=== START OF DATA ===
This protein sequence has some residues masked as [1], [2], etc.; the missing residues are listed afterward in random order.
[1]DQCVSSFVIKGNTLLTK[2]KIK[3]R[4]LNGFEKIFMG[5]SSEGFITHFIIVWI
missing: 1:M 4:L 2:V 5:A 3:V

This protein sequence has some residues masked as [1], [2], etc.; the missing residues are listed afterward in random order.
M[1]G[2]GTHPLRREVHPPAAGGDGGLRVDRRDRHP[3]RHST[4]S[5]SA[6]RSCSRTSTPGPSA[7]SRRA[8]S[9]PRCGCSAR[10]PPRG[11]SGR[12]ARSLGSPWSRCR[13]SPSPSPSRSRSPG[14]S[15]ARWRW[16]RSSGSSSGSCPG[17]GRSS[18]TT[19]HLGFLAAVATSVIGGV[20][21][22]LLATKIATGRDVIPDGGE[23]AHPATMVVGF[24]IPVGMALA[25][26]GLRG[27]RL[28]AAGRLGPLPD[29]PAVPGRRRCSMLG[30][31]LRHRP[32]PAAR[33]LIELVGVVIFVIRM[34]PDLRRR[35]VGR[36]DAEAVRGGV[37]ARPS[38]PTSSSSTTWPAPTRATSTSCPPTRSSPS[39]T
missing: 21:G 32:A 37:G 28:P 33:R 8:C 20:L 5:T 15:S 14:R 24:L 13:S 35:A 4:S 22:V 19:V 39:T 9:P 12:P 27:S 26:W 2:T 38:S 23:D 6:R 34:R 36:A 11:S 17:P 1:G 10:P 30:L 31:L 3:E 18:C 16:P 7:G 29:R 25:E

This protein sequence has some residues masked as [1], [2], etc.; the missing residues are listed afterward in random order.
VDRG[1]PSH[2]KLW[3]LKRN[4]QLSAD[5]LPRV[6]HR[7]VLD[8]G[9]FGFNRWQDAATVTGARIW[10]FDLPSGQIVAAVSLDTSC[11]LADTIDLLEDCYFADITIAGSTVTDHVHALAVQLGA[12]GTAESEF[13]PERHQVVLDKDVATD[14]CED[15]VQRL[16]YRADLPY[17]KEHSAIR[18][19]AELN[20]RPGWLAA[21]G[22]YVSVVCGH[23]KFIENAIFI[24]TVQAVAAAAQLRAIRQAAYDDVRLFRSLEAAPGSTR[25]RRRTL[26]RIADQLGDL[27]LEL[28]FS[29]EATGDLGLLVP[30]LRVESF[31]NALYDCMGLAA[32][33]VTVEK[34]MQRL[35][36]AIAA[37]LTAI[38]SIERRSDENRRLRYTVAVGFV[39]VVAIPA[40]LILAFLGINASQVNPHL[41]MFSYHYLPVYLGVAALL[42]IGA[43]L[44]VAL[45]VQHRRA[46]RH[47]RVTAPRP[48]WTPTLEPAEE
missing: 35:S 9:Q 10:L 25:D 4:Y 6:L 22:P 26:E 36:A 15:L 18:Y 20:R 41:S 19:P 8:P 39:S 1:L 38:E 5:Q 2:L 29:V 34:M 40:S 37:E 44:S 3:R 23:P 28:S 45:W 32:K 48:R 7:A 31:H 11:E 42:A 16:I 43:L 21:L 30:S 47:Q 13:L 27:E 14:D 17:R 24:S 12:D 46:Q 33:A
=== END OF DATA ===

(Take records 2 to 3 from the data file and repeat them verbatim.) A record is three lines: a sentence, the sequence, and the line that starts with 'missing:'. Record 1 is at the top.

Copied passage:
This protein sequence has some residues masked as [1], [2], etc.; the missing residues are listed afterward in random order.
M[1]G[2]GTHPLRREVHPPAAGGDGGLRVDRRDRHP[3]RHST[4]S[5]SA[6]RSCSRTSTPGPSA[7]SRRA[8]S[9]PRCGCSAR[10]PPRG[11]SGR[12]ARSLGSPWSRCR[13]SPSPSPSRSRSPG[14]S[15]ARWRW[16]RSSGSSSGSCPG[17]GRSS[18]TT[19]HLGFLAAVATSVIGGV[20][21][22]LLATKIATGRDVIPDGGE[23]AHPATMVVGF[24]IPVGMALA[25][26]GLRG[27]RL[28]AAGRLGPLPD[29]PAVPGRRRCSMLG[30][31]LRHRP[32]PAAR[33]LIELVGVVIFVIRM[34]PDLRRR[35]VGR[36]DAEAVRGGV[37]ARPS[38]PTSSSSTTWPAPTRATSTSCPPTRSSPS[39]T
missing: 21:G 32:A 37:G 28:P 33:R 8:C 20:L 5:T 15:S 14:R 24:L 13:S 35:A 4:S 22:V 19:V 39:T 9:P 12:P 27:S 26:W 2:T 38:S 23:D 6:R 34:R 36:A 11:S 17:P 1:G 10:P 30:L 31:L 3:E 18:C 16:P 7:G 29:R 25:E

This protein sequence has some residues masked as [1], [2], etc.; the missing residues are listed afterward in random order.
VDRG[1]PSH[2]KLW[3]LKRN[4]QLSAD[5]LPRV[6]HR[7]VLD[8]G[9]FGFNRWQDAATVTGARIW[10]FDLPSGQIVAAVSLDTSC[11]LADTIDLLEDCYFADITIAGSTVTDHVHALAVQLGA[12]GTAESEF[13]PERHQVVLDKDVATD[14]CED[15]VQRL[16]YRADLPY[17]KEHSAIR[18][19]AELN[20]RPGWLAA[21]G[22]YVSVVCGH[23]KFIENAIFI[24]TVQAVAAAAQLRAIRQAAYDDVRLFRSLEAAPGSTR[25]RRRTL[26]RIADQLGDL[27]LEL[28]FS[29]EATGDLGLLVP[30]LRVESF[31]NALYDCMGLAA[32][33]VTVEK[34]MQRL[35][36]AIAA[37]LTAI[38]SIERRSDENRRLRYTVAVGFV[39]VVAIPA[40]LILAFLGINASQVNPHL[41]MFSYHYLPVYLGVAALL[42]IGA[43]L[44]VAL[45]VQHRRA[46]RH[47]RVTAPRP[48]WTPTLEPAEE
missing: 35:S 9:Q 10:L 25:D 4:Y 6:L 22:P 26:E 36:A 15:L 18:Y 20:R 41:S 19:P 8:P 39:S 1:L 38:E 5:Q 2:L 29:V 34:M 40:S 37:E 44:S 3:R 23:P 28:S 45:W 32:K 48:R 7:A 31:H 11:E 42:A 16:I 43:L 21:L 30:S 47:Q 13:L 27:E 14:D 17:R 24:S 12:D 46:Q 33:A